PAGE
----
Three Point Pain
Tottenham Hotspur win a football match. Don't hit the refresh button, there are no errors on this page. We've played five games and can finally celebrate thanks to a lovely sweeping counter attack with Ryan Mason marauding through to slot the ball away. A majestic ten pass move that delivered a finish the movement deserved. Erik Lamela paying back his transfer fee one assist at a time.
It was not for the want of trying, Spurs finally rewarded for their untidy endeavour. The type that isn't wholly entertaining or fluid. That ruthless end product has eluded us. We've created lots of opportunities throughout the first month and bit but it's been far from clinical. We are desperate for an injection of pace when we collect the ball and push forward. Leadership is still lagging and our shape is like a half-eaten jelly-baby...often headless.
Against Sunderland we finally saw a glimpse of light. Even if Mauricio Pochettino's famed 'philosophy' remains a phantom, at the very least we avoided the psychological pain of dropping more points by stealing in with the solitary goal. We all know how it works. Another winless game and confidence can be drained, the supporters get more aggressive with their disdain and just give up and look towards the chairman they malign to sack and recruit the next victim. We won. It's fuel for the team to look ahead to the next one.
It might remain a frustrating, laborious experience watching Spurs but that's our reality. It's been our reality for a while. We're currently hard pressed to see the refined style we lust for. So there's no harm waiting to see how this attempt to break into expressive glory pans out.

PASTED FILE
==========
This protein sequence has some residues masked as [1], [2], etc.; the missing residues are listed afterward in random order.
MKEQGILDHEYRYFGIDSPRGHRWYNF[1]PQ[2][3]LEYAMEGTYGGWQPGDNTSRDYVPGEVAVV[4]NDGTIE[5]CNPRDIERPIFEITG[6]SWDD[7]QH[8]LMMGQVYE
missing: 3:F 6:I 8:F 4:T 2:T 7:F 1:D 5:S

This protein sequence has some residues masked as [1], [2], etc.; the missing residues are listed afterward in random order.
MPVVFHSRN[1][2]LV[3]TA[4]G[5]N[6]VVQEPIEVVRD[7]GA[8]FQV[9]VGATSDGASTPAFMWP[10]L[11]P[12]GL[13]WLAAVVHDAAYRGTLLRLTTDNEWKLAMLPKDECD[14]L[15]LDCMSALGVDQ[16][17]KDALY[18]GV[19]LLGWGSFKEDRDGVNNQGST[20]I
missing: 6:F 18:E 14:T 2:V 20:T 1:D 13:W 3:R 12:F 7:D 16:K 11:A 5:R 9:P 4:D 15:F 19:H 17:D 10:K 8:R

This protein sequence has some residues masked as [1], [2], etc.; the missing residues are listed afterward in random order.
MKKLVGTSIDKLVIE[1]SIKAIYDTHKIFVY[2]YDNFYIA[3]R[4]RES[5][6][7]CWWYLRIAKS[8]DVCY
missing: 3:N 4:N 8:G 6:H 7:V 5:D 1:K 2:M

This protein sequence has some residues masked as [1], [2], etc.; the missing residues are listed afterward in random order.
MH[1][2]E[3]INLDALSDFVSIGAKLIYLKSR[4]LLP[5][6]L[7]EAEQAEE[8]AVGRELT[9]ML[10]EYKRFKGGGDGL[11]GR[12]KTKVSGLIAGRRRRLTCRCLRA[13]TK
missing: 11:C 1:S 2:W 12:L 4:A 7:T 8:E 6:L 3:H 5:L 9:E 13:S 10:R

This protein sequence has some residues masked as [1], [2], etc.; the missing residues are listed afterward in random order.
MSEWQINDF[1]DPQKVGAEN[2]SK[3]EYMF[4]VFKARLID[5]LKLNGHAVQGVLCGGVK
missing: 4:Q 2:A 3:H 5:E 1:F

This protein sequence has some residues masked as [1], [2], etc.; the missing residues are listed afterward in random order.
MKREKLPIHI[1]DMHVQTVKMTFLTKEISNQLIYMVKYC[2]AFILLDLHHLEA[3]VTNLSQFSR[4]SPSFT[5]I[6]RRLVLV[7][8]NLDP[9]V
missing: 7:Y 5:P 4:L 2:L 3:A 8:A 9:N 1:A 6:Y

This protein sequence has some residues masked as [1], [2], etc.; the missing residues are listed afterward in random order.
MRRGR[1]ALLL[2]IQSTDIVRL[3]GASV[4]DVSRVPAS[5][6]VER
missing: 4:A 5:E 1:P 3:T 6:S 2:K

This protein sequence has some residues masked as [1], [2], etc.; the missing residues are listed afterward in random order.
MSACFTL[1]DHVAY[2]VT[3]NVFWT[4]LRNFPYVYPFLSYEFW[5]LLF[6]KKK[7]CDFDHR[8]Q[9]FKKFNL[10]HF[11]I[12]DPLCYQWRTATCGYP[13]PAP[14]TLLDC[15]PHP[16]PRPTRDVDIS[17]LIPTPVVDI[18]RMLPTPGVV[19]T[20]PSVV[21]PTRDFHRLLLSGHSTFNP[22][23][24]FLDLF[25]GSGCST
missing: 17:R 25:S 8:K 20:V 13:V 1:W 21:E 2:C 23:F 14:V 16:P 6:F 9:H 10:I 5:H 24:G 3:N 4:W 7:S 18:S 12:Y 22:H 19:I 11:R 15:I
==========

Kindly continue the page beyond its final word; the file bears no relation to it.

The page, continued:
Clinton N'jie will offer more pace, something Andros Townsend gave us when he came on. Son Heung-min will settle far quicker into the tempo of the league and influence more than so many of the players we've said goodbye to over the summer. Harry Kane still hasn't scored for Spurs but there's no crisis of faith. Danny Rose will give us that missing width on the overlap. The enthusiasm and energy of Dele Alli will at the very least offer something fresh. Kudos also to the lad Woodwork with some great positioning at the back putting in a pretty solid performance, twice making sure Sunderland didn't score.
The question of leadership still remains key. The fixture list (daunting in places) is about to churn out games thick and fast which might be a good thing to aid us with building momentum in our application. Rotating could also produce healthy competition for places.
Although I'm accepting of the points, although the game was at times lifeless, we got better in the latter stages. We should have scored more than one. Could have conceded a couple too. If you look back on the chances not taken and the costly defensive lapses in prior games - even though we continue to struggle for identity, we're not doing that badly. We're just not doing that great either. We have to stop making hard work of something that really should come to us naturally.
He's gone. Emmaunel Adebayor, the striker that seemed to be on a perpetual spiritual strike has departed the club by mutual consent. Personal problems aside, even when he played he only played in patches of form. So much talent yet so very little application over the course of a full season and his time at Spurs. Or any club for that matter.
I'm disappointed that he turned out to be a disappointment even though I knew he'd be disappointing.